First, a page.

- The Washington Times - Tuesday, June 11, 2002

NEW YORK (AP) John Gotti, who swaggered, schemed and murdered his way to the pinnacle of organized crime in America only to be toppled by secret FBI tapes and a turncoat mobster's testimony, died at a prison hospital Monday. He was 61.

The U.S. Medical Center for Federal Prisoners in Springfield, Mo., announced the death of the former Mafia boss. Gotti, who had throat cancer, had been moved to the prison hospital from the maximum-security federal prison in Marion, Ill.

Once known as the "Dapper Don" for his fine double-breasted suits and confident bearing, and as the "Teflon Don" after a series of acquittals, Gotti was sentenced to life in 1992 for racketeering and six killings. His victims included "Big Paul" Castellano, whom he succeeded as boss of New York's Gambino crime family in 1985.

Gotti reigned for six years as the nation's most high-profile mobster, passing himself off as a plumbing supply salesman while strutting about in $2,000 Brioni suits and sneering at law enforcers who kept trying to put him behind bars. Some crime chroniclers called him the most important gangster since Al Capone, a comparison Gotti did not discourage.

When Gotti finally was convicted by a federal jury in Brooklyn, James Fox, the FBI agent in charge in New York, declared: "The Teflon is gone. The don is covered with Velcro."

In the end, Gotti's leadership of the Gambinos led to the loss of power and money for the crime family, because his high profile attracted so much attention from prosecutors.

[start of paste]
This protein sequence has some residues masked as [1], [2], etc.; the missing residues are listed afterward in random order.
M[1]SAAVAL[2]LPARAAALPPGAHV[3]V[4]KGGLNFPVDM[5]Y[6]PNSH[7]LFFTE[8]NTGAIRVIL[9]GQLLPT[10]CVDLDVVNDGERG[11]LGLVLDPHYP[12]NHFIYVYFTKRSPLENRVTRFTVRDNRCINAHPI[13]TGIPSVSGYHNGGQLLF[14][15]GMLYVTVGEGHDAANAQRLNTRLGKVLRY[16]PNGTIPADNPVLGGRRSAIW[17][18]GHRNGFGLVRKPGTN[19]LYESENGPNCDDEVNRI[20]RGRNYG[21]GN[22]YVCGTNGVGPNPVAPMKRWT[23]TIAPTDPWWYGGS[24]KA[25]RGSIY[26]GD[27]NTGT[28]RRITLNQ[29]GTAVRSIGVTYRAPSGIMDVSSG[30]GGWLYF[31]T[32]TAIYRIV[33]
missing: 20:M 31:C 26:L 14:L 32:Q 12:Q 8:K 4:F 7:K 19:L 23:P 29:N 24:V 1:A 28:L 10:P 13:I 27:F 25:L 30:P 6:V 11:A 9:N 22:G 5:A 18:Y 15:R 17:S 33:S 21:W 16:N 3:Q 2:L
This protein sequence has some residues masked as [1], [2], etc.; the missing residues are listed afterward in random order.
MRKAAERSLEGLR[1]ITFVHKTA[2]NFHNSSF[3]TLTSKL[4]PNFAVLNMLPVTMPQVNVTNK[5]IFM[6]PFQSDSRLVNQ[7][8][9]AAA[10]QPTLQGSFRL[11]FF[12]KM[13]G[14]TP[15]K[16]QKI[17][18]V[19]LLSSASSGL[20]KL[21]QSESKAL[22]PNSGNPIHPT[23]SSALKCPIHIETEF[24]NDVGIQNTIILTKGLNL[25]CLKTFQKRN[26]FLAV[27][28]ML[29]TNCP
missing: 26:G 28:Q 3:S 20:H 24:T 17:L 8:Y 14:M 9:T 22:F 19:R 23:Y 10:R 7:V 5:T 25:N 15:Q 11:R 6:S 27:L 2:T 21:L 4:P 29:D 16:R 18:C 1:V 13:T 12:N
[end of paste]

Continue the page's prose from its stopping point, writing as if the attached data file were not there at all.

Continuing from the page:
His undoing was Salvatore "Sammy Bull" Gravano, his one-time closest confidant and underboss who turned government witness.

When Gotti moved to take over the Gambinos, they were the biggest and most powerful of the city's five Mafia families, with 300-plus "made" members, 2,000 "associates" and fingers in every pie, including the garment district, garbage hauling, construction, extortion and loan sharking.

He took charge by murdering Castellano, who had angered Gotti and others with, among other things, his ban on drug trafficking. By some accounts, Gotti feared Castellano was plotting to eliminate him, so he carried out a pre-emptive strike.

Gotti and Gravano watched from half a block away as a hit squad in matching raincoats ambushed Castellano and his driver outside a Manhattan steakhouse on Dec. 16, 1985.

Gotti's seizure of power made him a criminal celebrity. He appeared on the cover of Time magazine and was glamorized as a gangster the law couldn't bring down.

Already in 1984, he had walked free when he was charged with attacking a motorist over a minor traffic dispute. The purported victim refused to identify him in court, inspiring a tabloid headline, "I FORGOTTI." In 1987, Gotti beat a federal rap in Brooklyn by bribing a juror, and in 1990, another apparent payoff helped win his acquittal in the attempted murder of a union official.


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